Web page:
What we do mean by the word "proximate" is, that because of convenience, of public policy, of a rough sense of justice, the law arbitrarily declines to trace a series of events beyond a certain point. This is not logic. It is practical politics. Palsgraf v. Long Island R.R., 248 N.Y. 339, 352, 162 N.E. 99, 103 (1928) (dissenting opinion).

The question, therefore, is, what are the "practical politics" of the law so far as this case is concerned? We have not faced this question before, but the courts in California and New York have, and since they have reached opposite results, their opinions set forth the arguments on each side.

In Dillon v. Legg, 68 Cal. 2d 728, 69 Cal. Rptr. 72, 441 P.2d 912 (1968), a mother sued for recovery for emotional trauma and consequent physical injury from seeing her infant daughter run down and killed by the defendant's automobile. The mother was not herself in danger and did not fear for her own safety. The Supreme Court of California allowed her to recover, largely on the basis of foreseeability. With some rephrasing, the court adopted criteria suggested by Prosser: (1) whether the plaintiff was located near the scene of the accident; (2) whether the shock[1] resulted from a direct emotional impact upon the plaintiff from the contemporaneous observance of the accident; and (3) whether the plaintiff and victim were closely related. Dillon, supra at 740-41, 69 Cal. Rptr. at 80, 441 P.2d at 920; see also Prosser, The Law of Torts § 54 (4th ed. 1971). Each case, said the court, should be decided by asking what the ordinary man, under all the circumstances, should reasonably have foreseen. Given the circumstances before it, the court held that "the negligent *299 driver who causes the death of a young child may reasonably expect that the mother will not be far distant and will upon witnessing the accident suffer emotional trauma." Dillon, supra at 741, 69 Cal. Rptr. at 81, 441 P.2d at 921.

In Tobin v. Grossman, 24 N.Y.2d 609, 301 N.Y.S.2d 554, 249 N.E.2d 419 (1969), the New York Court of Appeals reached the opposite result.[2] To extend recovery to bystanders not within the zone of danger, the court said, would create a new duty and hence a new cause of action. Since such creations represent a radical change in policy, they should not occur unless required by technological, economic, or social developments. For example, such developments did compel the discarding of the impact rule in favor of the zone-of-danger rule, when courts were persuaded that medical science had become capable of diagnosing mental traumatic causation as well as physical traumatic causation. Battalla v. State of New York, 10 N.Y.2d 237, 219 N.Y.S.2d 34, 176 N.E.2d 729 (1961). However, there have been no developments that compel a change to the bystander rule. This being so there are still persuasive policy reasons against extending coverage to the bystander: the problem of unlimited and unduly burdensome liability, and the difficulty of reasonably circumscribing the area of liability.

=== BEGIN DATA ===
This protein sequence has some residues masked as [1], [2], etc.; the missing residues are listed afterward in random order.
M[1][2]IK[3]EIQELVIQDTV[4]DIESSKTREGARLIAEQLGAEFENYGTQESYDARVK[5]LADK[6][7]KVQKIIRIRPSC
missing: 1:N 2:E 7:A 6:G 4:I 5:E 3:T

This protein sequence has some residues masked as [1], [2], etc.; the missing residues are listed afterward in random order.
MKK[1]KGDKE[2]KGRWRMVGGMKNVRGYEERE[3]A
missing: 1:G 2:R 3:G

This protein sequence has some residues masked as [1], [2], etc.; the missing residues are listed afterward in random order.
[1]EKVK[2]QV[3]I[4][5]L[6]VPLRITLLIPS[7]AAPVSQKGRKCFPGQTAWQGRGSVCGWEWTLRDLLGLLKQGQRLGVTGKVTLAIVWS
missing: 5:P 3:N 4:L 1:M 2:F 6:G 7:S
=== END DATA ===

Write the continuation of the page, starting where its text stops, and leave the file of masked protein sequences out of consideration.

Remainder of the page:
Of these two approaches we find the New York court's the more persuasive. The criteria suggested by Prosser and adopted in Dillon are not reasoned but arbitrary,[3]*300 for they are unsupported by any policy capable of uniform application. They may seem acceptable as a response to sympathy for a mother who witnesses a gruesome accident to her small child, as in Dillon. They become less and less acceptable as one imagines, or meets, the harder cases, as the court in Tobin pointed out:

Every parent who loses a child or whose child of any age suffers an injury is likely to sustain grievous psychological trauma, with the added risk of consequential physical harm. Any rule based solely on eyewitnessing the accident could stand only until the first case comes along in which the parent is in the immediate vicinity but did not see the accident. Moreover, the instant advice that one's child has been killed or injured, by telephone, word of mouth, or by whatever means, even if delayed, will have in most cases the same impact. The sight of gore and exposed bones is not necessary to provide special impact on a parent. Again, the logical difficulty of excluding the grandparent, the relatives, or others in loco parentis, and even the conscientious and sensitive caretaker, from a right to recover, if in fact the accident had the grave consequences claimed, raises subtle and elusive hazards in devising a sound rule in this field. Tobin v. Grossman, supra at 617, 301 N.Y.S.2d at 560, 249 N.E.2d at 423.

This prediction of illogical development of the law, if the zone-of-danger rule is abandoned, has been borne out. For example, an intermediate appellate court in California circumnavigated the eyewitness requirement and granted recovery to a mother who saw her injured thirteen-year-old son shortly after his accident. Archibald v. Braverman, 275 Cal. App. 2d 253, 79 Cal. Rptr. 723 (1969).[4] The *301 Supreme Court of Hawaii did not insist on the immediate-family requirement in Leong v. Takasaki, 55 Haw. 398, 520 P.2d 758 (1974). There a child was granted the right to sue for his distress at witnessing a fatal accident to his step-grandmother. The court found the step-grandmother relation sufficiently close because of certain cultural family patterns in Hawaii: the strong ties among members of the same extended family group, and a concept of adoption peculiar to Hawaiian culture. Id. at 410-11, 520 P.2d at 766.